Spain ends 10-month political crisis

Spain ends 10-month political crisis

Spain ends 10-month political crisis

AP Photo

Spain ended 10 months of political gridlock on Oct. 29 when lawmakers agreed to grant conservative leader Mariano Rajoy a second term as prime minister.

Prime Minister Rajoy won a parliamentary confidence vote, pledging to plough on with his economic policies, despite the opposition blaming austerity in his first term for deepening inequalities.

“Do not expect me to... damage economic recovery and job creation,” the 61-year-old was quoted by AFP as telling lawmakers in a pre-vote parliamentary session, referring to Spain’s return to growth under his watch.
Rajoy only won the vote thanks to the abstention of most lawmakers from the Socialist party, which opted to let their arch-rival govern rather than go to third elections in poll-weary Spain.

170 lawmakers voted for Rajoy, 111 against and 68 Socialists abstained.

After two inconclusive elections and fruitless attempts at coalition-building between bickering parties, Rajoy will now form the first fully-functioning government since December, albeit with the weakest mandate in Spain’s modern history.

Without a majority in Spain’s fragmented parliament, Rajoy’s administration will have to negotiate pacts with opponents if it wants to see out its four-year term and pass laws, starting with a new budget plan for next year.

The Socialists’ decision to abstain drew stinging criticism from its rivals including far-left Podemos, and divided the party so seriously that Socialist chief Pedro Sanchez was ousted earlier this month.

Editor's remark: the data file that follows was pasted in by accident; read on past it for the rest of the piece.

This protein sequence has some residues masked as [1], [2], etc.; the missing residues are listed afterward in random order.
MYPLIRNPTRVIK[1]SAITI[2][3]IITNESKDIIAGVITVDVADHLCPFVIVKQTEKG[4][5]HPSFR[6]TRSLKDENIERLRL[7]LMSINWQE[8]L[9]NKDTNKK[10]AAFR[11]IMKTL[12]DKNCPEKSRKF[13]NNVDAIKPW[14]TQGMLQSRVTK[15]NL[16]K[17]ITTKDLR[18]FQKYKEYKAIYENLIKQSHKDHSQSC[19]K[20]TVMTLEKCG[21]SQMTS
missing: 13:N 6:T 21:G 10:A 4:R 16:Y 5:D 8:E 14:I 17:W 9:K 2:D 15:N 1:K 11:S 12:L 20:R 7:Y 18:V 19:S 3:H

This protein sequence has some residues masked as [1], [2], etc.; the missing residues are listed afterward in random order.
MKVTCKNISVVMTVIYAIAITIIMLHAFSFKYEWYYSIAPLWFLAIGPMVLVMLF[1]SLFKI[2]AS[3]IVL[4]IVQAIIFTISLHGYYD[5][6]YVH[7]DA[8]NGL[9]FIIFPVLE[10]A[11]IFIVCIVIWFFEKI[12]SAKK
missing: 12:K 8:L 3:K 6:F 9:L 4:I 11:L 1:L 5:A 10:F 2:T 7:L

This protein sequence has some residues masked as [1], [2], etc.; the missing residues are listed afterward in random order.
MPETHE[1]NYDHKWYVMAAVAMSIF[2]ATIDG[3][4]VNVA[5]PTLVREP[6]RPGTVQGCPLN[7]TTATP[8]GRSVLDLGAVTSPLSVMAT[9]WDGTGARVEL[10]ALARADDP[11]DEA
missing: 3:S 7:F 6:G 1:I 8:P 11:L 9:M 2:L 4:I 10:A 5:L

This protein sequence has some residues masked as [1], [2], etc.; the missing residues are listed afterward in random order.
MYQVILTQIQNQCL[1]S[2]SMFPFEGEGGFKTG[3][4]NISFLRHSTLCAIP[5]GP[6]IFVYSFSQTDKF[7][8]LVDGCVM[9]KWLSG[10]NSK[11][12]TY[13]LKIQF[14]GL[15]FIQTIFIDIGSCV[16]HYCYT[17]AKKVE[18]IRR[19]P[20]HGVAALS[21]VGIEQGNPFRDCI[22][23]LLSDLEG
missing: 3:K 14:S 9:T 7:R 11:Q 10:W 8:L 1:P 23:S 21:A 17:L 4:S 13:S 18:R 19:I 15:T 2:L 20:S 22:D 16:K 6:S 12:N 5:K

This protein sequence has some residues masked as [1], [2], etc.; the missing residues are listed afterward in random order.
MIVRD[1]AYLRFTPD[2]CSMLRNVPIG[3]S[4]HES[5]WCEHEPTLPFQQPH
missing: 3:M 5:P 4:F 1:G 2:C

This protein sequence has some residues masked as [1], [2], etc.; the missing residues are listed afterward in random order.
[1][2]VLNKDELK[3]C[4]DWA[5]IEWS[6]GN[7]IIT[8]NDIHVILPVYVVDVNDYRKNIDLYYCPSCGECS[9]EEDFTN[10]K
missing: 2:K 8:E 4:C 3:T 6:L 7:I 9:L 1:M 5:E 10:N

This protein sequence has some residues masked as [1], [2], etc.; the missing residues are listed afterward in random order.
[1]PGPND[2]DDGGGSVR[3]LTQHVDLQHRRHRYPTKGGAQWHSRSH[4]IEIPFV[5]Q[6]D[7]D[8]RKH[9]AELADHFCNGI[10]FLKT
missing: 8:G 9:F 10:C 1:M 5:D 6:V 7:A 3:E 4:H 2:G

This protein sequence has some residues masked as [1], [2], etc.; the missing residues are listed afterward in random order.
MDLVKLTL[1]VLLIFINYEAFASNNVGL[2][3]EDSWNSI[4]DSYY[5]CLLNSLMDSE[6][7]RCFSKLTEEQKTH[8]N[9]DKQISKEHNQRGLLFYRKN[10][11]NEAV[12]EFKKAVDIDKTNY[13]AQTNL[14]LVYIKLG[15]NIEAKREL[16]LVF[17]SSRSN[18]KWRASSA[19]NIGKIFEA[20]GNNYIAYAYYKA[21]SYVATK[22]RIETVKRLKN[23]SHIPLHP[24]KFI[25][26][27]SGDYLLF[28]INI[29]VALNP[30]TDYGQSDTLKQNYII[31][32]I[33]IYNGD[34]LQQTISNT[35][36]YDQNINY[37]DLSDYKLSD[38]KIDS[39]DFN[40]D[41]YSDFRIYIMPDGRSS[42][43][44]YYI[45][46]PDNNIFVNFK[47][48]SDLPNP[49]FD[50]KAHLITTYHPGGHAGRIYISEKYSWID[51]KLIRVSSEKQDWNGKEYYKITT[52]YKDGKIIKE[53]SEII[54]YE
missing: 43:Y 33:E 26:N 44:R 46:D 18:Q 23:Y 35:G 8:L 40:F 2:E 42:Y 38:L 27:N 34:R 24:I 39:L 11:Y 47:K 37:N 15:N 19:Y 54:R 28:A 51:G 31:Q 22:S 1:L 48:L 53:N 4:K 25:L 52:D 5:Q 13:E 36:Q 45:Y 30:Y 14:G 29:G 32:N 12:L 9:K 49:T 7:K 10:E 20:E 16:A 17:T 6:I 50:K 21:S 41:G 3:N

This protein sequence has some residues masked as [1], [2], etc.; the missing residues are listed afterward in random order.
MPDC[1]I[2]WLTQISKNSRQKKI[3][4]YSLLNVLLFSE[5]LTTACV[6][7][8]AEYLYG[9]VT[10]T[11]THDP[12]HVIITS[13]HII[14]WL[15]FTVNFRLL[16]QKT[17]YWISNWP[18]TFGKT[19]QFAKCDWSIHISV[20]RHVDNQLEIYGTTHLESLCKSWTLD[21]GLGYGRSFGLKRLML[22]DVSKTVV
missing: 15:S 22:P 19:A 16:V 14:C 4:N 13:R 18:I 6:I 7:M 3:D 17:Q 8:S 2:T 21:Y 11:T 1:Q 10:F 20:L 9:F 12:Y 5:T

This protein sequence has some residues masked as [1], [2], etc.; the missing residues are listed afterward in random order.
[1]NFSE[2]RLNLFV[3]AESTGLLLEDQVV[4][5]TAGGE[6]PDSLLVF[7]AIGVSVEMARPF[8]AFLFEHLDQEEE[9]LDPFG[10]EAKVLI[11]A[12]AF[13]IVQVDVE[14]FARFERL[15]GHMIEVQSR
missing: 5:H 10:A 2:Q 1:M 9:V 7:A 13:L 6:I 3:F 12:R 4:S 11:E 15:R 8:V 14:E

Hours before the vote, Sanchez himself gave a tearful statement to the media, announcing he was quitting as a lawmaker so he would not have to abstain and allow Rajoy to govern.

Near parliament, several thousand protesters took to the streets amid a heavy police presence, unhappy about corruption and sweeping spending cuts during Rajoy’s first term, shouting: “They don’t represent us.”
“It’s going to be the same government, or similar, [as in] the past four years, which was disastrous for Spain,” said Carmen Lopez, a 65-year-old retired computer technician.

In parliament itself, party leaders strongly criticized Rajoy and one another - just as they have done for the past 10 months as the country went through two inconclusive elections.

This unstable period saw Spain go from jubilation after polls last December ended the two-party hold on power as millions voted for two upstart parties - to disillusion following polls in June that returned inconclusive results once again.

Rajoy’s Popular Party (PP) won both elections but without enough parliamentary seats to govern alone. As no political grouping was able to agree on a viable coalition, Spain looked set for more elections.

That changed last weekend when the Socialists opted to abstain in the Oct. 29 confidence vote after weeks of in-fighting that saw Sanchez ousted.

Rajoy’s nomination will be formalized by royal decree of King Felipe VI.